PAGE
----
Third, DERS measure used in this study concerns primarily to difficulties in the regulation of negative emotions (Gratz & Roemer, 2004). Prior research revealed that positive emotions while driving were significantly associated with faster mean speed (Chan & Singhal, 2013) as well as sensation seeking, lower subjective risk evaluation and more number of crashes (Mesken, Hagenzieker, Rothengatter & de Waard 2007). Thus, it seems vital for further research to assess drivers' regulation of positive emotions as well.



The present study offers a comprehensive understanding of the relationship between the abilities to regulate emotions and drivers' behavior. Although findings underscore the importance of including emotional skills when assessing driver candidates and suggest potentially useful routes for intervention that could contribute to decrease unsafe driving, their must be regarded as preliminary in light of limitations. Future investigations are necessary to examine the robustness of the findings herein.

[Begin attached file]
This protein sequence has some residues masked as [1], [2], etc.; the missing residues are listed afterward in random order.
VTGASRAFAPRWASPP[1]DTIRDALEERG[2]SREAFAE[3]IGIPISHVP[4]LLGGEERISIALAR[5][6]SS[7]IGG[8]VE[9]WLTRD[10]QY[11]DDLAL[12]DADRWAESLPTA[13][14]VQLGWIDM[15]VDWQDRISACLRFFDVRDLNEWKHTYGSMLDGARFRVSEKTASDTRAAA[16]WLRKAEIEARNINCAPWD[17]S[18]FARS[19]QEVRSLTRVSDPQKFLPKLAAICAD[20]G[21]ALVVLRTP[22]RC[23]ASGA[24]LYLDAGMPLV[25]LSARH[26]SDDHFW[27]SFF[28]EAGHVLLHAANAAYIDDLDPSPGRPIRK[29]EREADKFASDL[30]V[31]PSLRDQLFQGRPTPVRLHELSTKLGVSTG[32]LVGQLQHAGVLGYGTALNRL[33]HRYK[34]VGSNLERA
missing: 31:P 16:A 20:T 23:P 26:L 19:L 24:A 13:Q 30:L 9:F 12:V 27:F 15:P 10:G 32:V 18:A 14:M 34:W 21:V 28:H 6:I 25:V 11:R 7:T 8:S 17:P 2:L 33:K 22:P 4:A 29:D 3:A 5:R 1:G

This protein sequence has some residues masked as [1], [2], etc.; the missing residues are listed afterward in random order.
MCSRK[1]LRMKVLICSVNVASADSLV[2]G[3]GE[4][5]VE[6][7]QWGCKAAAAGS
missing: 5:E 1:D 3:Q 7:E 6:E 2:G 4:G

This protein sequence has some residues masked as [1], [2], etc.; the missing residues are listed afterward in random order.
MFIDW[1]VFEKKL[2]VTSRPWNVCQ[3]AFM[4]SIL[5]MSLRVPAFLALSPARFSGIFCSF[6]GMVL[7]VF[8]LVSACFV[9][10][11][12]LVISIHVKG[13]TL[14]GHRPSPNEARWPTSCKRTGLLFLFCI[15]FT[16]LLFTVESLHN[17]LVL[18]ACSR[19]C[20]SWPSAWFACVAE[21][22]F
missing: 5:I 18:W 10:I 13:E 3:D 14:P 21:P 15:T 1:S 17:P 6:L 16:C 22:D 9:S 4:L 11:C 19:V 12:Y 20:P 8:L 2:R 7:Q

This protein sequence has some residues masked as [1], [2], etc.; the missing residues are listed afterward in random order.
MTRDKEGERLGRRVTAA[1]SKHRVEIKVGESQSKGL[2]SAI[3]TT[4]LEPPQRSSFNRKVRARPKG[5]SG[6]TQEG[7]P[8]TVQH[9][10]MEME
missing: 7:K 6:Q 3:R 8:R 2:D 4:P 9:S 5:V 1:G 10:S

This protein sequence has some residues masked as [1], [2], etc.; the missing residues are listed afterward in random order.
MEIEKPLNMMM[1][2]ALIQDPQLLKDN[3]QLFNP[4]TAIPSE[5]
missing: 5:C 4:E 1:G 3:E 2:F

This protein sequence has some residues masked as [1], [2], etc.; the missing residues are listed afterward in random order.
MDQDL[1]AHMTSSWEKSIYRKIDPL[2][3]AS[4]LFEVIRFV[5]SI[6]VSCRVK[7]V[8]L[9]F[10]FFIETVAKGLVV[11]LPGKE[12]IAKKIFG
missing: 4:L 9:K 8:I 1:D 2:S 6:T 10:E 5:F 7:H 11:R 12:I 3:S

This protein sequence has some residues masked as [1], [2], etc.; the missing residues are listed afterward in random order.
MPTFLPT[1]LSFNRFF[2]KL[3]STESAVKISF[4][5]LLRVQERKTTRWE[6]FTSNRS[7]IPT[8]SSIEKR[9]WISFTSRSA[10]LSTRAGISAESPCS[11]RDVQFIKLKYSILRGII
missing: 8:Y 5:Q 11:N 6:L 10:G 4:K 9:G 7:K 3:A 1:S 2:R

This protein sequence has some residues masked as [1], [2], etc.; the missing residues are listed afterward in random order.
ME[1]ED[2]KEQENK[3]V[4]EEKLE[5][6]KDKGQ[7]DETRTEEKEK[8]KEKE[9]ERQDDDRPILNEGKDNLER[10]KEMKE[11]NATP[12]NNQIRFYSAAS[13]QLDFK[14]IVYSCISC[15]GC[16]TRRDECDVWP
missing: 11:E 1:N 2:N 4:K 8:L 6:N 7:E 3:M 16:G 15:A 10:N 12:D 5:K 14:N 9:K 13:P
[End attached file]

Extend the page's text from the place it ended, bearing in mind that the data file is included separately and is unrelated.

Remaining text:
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Las contribuciones de MT estuvieron relacionadas con la concepción y diseño del trabajo, la revisión de la literatura, el análisis y la interpretación de los datos y la redacción del manuscrito. Las contribuciones de FM estuvieron relacionadas con la concepción y diseño de trabajo, la recolección de datos y la revisión sintáctica y ortográfica de la redacción. Las contribuciones de LAM estuvieron relacionadas con la recolección de datos, la asesoría estadística y la revisión final del manuscrito.

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Mario Alberto Trógolo
correo electrónico


About the authors: